No end in sight for martial law in Lima port district

By June 1, 2016

Peru has extended a state of emergency to prolong martial law in Lima’s port district of Callao in an effort to battle high crime.

Interior minister Jose Luis Perez announced the state’s decision at a press conference in Lima’s southern district of Villa Maria del Triunfo on Tuesday. The decree which takes effect from June 1 through July 30 is the fourth time martial law has been extended in Callao since a state of emergency was initially declared in December. It was last extended for 45 days in April.

“This is not ideal from any point of view, but [crime] is being reduced compared to what it was last year,” Perez said.

Perez said the government decided to extend martial law after receiving unanimous support from within Callao’s regional government. He touted the measure’s success in cutting gun violence by half and total crime by 30% to 40%.

However an El Comercio report published in February showed that martial law has had a limited effect in reducing crime in Callao and the northern port city of Chimbote, where martial law has been in effect in two provinces over the same period.

Callao saw 45 murders in the first five months of 2016, compared with 54 over the same period last year. At the same time, experts say that criminal gangs which operate in Callao have simply moved to other areas. Adolfo Mattos, mayor of the neighboring district of San Martin de Porres, told El Comercio that crime in his district increased 33% since martial law was implemented in Callao.

Mattos is one of several Lima officials who have formally requested the state to declare martial law in their districts due to high crime. The measure is popular among lower-class voters who live in Lima’s high-crime districts, a segment which forms the support base of presidential candidate Keiko Fujimori.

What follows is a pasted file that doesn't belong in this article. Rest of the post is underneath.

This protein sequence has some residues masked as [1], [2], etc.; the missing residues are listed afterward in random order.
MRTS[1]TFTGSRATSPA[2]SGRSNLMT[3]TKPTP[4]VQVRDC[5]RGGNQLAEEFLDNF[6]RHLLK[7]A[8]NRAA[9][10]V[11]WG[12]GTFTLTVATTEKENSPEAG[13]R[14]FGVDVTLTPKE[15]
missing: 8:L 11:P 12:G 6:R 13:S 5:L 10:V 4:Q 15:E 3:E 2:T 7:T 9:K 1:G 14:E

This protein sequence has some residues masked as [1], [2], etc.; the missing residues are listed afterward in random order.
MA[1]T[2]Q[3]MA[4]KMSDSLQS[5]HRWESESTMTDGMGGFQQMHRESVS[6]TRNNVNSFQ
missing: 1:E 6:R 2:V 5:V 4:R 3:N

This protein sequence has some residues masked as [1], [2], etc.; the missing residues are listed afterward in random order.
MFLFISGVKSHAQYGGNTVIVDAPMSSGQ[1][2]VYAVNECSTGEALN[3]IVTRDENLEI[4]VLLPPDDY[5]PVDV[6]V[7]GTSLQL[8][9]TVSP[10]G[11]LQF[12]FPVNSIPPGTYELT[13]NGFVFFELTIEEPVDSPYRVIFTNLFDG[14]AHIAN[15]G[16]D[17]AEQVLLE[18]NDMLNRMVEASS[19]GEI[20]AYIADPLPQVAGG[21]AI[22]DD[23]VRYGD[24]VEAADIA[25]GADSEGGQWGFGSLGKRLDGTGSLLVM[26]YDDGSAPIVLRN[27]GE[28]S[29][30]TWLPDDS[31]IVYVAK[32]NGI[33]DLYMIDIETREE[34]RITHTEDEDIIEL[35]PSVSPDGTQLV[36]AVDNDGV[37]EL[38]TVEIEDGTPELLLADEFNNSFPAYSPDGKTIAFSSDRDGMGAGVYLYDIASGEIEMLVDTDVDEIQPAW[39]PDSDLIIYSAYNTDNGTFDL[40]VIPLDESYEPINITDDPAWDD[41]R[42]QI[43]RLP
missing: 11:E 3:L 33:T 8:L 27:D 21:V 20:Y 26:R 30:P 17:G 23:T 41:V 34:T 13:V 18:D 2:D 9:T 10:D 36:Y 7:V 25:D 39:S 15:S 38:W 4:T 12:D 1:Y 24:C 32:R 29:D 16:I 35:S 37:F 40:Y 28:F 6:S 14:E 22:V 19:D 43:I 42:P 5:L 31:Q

“My hand will not shake before declaring a state of emergency,” Fujimori reiterated during both presidential debates in signaling she would not hesitate to implement martial law. She said this month that she would consider declaring martial law throughout metropolitan Lima.

Crime tops the list of problems facing the country according to opinion polls, even before several high-profile murders of college students resisting robberies or the shooting of UFC fighter Valentina Shevchenko’s trainer at a chicken restaurant in Chorrillos.

However an El Comercio editorial recently condemned martial law as maybe being counterproductive.

“The impropriety of this measure can be serious if it diverts attention from truly useful reforms to attack the origins of the problem, such as strengthening police intelligence, training and properly equipping our officers and coordinating their operations with the prosecutors and the judiciary,” according to El Comercio. “A bad cure may be worse than the disease.”

Martial law in Peru suspends constitutional rights, allowing police to restrict citizens’ freedom of movement and freedom to assemble, as well as enforce curfews. The decree also suspends the protection from illegal search and seizure so police can enter homes and search vehicles without a search warrant.


Heridos por arma de fuego en Callao se redujeron desde primera declaratoria de emergencia (Andina)

Editorial: Un engañamuchachos (El Comercio)

San Martín de Porres formalizó pedido de estado de emergencia (El Comercio)